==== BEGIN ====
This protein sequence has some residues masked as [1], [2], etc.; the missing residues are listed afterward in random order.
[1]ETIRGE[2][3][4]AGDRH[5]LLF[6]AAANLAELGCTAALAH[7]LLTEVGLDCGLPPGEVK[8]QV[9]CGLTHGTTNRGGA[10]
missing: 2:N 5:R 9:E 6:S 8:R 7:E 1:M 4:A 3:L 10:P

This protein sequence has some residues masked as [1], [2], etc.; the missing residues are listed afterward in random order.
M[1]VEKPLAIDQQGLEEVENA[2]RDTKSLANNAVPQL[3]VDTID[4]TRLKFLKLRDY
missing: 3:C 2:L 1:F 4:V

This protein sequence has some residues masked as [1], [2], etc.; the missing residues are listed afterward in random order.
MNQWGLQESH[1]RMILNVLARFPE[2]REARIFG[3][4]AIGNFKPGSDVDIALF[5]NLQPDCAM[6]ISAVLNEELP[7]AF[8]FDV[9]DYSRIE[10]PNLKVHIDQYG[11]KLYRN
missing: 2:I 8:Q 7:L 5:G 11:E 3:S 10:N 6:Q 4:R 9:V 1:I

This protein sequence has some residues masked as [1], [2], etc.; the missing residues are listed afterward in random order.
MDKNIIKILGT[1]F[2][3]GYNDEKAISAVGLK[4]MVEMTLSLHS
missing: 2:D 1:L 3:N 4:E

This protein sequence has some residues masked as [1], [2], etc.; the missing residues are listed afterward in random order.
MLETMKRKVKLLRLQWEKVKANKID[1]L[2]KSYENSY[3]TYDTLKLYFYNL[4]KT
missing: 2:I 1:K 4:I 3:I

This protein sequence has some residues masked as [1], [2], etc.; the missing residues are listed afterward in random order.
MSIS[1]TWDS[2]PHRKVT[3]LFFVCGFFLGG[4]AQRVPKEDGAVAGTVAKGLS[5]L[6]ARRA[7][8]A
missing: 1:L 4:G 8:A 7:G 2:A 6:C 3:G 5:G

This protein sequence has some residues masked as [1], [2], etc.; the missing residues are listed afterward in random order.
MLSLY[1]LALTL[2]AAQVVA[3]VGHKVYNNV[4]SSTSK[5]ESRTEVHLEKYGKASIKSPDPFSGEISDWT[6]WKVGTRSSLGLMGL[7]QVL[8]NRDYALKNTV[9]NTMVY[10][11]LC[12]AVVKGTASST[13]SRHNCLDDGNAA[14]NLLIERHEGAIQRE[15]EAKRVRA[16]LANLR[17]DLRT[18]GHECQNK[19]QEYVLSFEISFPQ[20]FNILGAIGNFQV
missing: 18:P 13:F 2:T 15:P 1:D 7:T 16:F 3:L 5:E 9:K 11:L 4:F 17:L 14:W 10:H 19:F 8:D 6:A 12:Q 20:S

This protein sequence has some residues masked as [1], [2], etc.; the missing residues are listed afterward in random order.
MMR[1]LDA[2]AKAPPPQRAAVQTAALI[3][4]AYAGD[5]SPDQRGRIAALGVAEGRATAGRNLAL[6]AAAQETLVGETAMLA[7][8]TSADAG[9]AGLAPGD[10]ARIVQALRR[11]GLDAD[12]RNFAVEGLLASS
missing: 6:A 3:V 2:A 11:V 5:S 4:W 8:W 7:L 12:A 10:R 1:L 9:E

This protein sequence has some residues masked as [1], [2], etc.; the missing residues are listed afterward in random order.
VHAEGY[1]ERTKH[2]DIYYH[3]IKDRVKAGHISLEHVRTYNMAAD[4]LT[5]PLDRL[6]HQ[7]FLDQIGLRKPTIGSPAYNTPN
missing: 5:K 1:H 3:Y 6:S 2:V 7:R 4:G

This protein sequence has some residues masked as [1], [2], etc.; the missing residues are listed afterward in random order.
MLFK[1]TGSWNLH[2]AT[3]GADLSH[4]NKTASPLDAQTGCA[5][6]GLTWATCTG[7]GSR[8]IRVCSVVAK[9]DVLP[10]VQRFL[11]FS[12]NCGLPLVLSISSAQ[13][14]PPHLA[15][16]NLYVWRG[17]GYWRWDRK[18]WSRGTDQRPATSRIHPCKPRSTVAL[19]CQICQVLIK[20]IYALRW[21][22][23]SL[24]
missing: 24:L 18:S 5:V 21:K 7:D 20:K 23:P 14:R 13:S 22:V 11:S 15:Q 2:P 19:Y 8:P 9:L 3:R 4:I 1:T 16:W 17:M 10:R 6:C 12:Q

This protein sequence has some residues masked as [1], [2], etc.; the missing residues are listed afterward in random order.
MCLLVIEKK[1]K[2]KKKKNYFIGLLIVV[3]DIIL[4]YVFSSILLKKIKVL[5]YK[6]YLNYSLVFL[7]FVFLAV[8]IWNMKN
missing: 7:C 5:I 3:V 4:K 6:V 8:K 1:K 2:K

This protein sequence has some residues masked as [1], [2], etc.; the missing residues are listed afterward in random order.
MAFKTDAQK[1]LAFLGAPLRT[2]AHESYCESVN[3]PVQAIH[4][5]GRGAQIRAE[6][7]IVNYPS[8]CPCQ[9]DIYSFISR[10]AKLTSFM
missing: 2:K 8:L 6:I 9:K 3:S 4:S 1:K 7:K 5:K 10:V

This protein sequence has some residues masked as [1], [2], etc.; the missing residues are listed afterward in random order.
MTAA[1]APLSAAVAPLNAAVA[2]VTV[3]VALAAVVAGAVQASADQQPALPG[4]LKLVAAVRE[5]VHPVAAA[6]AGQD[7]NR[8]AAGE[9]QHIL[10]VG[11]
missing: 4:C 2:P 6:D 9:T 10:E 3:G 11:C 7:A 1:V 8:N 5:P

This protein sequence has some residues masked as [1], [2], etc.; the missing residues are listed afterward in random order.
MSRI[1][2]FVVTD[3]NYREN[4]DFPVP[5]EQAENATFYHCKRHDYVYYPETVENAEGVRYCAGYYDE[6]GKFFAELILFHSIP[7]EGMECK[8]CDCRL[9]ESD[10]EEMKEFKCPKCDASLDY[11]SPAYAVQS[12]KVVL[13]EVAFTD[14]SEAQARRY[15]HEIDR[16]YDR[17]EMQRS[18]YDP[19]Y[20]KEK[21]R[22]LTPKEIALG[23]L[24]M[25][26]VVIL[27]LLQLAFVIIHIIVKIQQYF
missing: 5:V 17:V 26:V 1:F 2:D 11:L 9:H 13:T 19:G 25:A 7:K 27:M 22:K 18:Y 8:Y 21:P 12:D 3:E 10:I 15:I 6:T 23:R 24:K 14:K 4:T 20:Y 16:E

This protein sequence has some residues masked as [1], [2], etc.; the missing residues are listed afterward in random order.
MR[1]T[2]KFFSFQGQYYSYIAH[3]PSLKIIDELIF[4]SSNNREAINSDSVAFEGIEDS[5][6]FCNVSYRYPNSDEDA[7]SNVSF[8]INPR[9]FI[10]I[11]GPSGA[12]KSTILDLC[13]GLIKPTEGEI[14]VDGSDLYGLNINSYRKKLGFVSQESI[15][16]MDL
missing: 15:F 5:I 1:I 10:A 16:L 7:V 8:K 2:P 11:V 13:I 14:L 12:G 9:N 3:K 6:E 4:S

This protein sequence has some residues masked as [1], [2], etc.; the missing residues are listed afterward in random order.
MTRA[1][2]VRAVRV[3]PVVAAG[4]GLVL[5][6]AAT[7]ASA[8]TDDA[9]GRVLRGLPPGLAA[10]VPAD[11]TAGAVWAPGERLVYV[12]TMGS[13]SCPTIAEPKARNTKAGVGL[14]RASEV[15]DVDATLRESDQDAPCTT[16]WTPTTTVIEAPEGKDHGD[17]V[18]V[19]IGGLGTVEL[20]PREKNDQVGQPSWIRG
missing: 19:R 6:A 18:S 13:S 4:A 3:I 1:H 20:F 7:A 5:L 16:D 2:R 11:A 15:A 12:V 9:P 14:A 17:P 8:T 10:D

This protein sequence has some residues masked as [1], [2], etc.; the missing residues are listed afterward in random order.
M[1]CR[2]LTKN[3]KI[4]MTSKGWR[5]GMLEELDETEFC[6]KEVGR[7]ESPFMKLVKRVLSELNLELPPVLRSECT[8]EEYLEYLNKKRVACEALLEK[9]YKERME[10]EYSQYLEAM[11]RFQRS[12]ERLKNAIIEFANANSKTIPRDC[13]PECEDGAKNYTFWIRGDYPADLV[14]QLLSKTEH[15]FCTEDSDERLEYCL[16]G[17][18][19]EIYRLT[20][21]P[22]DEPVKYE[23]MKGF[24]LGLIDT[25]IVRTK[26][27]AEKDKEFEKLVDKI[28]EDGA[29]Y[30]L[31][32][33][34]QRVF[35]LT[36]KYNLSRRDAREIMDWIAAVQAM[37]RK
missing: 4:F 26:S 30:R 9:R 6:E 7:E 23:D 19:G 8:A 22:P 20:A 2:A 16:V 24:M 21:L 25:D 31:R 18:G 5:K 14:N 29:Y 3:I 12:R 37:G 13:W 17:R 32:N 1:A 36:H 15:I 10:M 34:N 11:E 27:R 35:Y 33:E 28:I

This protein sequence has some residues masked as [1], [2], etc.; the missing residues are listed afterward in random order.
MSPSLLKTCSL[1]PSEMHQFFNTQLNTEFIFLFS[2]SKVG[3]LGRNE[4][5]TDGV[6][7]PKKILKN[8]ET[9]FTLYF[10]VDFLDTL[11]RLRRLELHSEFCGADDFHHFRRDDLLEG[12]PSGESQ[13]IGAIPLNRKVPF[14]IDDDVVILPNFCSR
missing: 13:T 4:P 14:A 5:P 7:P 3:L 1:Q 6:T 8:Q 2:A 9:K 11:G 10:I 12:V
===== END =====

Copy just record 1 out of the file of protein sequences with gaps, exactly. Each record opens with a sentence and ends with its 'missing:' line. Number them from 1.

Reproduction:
This protein sequence has some residues masked as [1], [2], etc.; the missing residues are listed afterward in random order.
[1]ETIRGE[2][3][4]AGDRH[5]LLF[6]AAANLAELGCTAALAH[7]LLTEVGLDCGLPPGEVK[8]QV[9]CGLTHGTTNRGGA[10]
missing: 2:N 5:R 9:E 6:S 8:R 7:E 1:M 4:A 3:L 10:P